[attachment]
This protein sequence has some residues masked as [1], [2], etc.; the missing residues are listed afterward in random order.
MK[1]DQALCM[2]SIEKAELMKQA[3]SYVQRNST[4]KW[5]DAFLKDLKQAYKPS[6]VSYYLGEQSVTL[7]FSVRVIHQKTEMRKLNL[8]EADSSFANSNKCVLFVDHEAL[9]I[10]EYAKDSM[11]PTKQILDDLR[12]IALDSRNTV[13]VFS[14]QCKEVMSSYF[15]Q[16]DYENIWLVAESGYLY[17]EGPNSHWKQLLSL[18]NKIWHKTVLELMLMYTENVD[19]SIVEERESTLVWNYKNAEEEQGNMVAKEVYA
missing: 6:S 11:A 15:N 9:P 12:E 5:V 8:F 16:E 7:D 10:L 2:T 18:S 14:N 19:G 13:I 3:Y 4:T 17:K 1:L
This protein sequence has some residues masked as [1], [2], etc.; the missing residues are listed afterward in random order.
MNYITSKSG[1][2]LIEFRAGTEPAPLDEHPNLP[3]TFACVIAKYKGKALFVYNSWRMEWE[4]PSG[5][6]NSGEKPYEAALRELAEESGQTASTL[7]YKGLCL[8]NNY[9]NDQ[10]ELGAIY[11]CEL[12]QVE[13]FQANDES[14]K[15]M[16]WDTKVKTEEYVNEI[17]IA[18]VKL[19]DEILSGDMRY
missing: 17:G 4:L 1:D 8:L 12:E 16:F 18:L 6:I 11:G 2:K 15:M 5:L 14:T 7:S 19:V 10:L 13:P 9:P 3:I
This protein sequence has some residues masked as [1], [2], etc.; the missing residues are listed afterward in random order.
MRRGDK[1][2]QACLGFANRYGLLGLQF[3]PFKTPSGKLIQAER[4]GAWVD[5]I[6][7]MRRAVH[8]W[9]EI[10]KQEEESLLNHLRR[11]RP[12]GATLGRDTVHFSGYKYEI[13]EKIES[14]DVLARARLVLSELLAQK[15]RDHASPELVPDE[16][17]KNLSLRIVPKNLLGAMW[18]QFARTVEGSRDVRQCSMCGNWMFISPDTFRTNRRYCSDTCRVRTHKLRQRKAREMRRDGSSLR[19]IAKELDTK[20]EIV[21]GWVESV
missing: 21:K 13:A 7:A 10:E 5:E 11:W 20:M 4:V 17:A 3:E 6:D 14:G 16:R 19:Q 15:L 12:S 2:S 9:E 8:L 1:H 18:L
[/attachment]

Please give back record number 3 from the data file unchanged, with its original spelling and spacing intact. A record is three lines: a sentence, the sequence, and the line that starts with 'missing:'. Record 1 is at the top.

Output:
This protein sequence has some residues masked as [1], [2], etc.; the missing residues are listed afterward in random order.
MRRGDK[1][2]QACLGFANRYGLLGLQF[3]PFKTPSGKLIQAER[4]GAWVD[5]I[6][7]MRRAVH[8]W[9]EI[10]KQEEESLLNHLRR[11]RP[12]GATLGRDTVHFSGYKYEI[13]EKIES[14]DVLARARLVLSELLAQK[15]RDHASPELVPDE[16][17]KNLSLRIVPKNLLGAMW[18]QFARTVEGSRDVRQCSMCGNWMFISPDTFRTNRRYCSDTCRVRTHKLRQRKAREMRRDGSSLR[19]IAKELDTK[20]EIV[21]GWVESV
missing: 21:K 13:A 7:A 10:E 5:E 11:W 20:M 4:V 17:A 3:E 6:D 14:G 16:R 19:Q 15:L 12:S 2:S 9:E 8:L 1:H 18:L